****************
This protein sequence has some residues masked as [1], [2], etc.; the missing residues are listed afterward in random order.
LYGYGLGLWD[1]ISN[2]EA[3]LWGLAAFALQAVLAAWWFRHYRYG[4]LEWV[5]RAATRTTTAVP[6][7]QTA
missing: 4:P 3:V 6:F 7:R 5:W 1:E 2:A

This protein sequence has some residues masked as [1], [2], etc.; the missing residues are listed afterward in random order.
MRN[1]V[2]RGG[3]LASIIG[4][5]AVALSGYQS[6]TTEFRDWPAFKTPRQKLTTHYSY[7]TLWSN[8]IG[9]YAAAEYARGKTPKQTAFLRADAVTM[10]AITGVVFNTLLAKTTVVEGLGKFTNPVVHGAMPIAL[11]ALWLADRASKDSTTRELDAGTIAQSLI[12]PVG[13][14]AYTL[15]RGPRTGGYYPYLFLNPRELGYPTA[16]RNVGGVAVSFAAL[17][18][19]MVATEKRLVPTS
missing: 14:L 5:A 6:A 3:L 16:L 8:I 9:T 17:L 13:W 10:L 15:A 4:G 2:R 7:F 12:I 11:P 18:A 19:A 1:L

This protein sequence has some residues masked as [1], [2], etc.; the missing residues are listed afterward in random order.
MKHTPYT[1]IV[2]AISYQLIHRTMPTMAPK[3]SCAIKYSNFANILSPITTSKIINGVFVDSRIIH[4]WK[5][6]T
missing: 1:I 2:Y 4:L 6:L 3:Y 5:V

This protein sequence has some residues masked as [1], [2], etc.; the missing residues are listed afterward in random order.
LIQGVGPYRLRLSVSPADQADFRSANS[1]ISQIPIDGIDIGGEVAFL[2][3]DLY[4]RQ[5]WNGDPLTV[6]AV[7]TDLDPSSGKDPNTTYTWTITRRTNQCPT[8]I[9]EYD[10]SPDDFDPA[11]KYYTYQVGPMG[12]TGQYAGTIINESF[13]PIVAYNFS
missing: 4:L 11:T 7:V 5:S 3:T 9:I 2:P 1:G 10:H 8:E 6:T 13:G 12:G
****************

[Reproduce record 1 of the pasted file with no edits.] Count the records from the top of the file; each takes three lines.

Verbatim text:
This protein sequence has some residues masked as [1], [2], etc.; the missing residues are listed afterward in random order.
LYGYGLGLWD[1]ISN[2]EA[3]LWGLAAFALQAVLAAWWFRHYRYG[4]LEWV[5]RAATRTTTAVP[6][7]QTA
missing: 4:P 3:V 6:F 7:R 5:W 1:E 2:A